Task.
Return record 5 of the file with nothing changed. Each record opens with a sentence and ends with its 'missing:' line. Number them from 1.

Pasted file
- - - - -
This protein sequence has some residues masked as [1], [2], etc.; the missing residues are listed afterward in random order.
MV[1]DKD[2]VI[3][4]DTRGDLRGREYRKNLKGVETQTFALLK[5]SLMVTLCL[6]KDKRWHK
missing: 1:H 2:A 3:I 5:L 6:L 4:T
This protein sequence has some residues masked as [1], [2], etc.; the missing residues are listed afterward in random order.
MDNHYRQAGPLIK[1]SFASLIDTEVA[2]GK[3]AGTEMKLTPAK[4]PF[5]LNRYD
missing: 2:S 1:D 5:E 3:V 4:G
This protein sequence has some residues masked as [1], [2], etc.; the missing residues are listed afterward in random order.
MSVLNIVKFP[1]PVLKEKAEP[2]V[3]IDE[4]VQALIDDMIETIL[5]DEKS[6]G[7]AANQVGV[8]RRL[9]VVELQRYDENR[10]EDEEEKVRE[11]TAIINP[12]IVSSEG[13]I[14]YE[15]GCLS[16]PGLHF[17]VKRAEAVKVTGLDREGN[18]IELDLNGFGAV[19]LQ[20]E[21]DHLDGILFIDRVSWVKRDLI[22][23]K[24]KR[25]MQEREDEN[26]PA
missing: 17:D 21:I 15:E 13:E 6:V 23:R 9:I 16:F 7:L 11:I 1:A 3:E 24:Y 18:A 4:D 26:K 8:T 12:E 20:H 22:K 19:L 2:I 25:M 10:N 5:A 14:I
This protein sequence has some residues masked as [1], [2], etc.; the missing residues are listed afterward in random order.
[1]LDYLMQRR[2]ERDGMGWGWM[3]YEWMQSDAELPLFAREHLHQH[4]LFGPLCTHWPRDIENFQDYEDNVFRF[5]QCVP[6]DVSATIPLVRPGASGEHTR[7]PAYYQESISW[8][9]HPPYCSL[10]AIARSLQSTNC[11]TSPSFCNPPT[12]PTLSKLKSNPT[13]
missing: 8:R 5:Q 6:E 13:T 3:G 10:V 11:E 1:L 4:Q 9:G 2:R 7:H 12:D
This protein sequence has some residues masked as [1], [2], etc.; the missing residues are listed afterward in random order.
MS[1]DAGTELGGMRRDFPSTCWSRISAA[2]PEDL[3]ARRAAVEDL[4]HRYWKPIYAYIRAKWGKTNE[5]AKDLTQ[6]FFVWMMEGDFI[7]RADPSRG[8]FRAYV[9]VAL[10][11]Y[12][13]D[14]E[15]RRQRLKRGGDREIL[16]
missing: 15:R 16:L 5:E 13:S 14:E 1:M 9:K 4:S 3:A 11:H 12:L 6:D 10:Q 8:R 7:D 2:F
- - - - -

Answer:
This protein sequence has some residues masked as [1], [2], etc.; the missing residues are listed afterward in random order.
MS[1]DAGTELGGMRRDFPSTCWSRISAA[2]PEDL[3]ARRAAVEDL[4]HRYWKPIYAYIRAKWGKTNE[5]AKDLTQ[6]FFVWMMEGDFI[7]RADPSRG[8]FRAYV[9]VAL[10][11]Y[12][13]D[14]E[15]RRQRLKRGGDREIL[16]
missing: 15:R 16:L 5:E 13:S 14:E 1:M 9:K 4:S 3:A 11:H 12:L 6:D 10:Q 8:R 7:D 2:F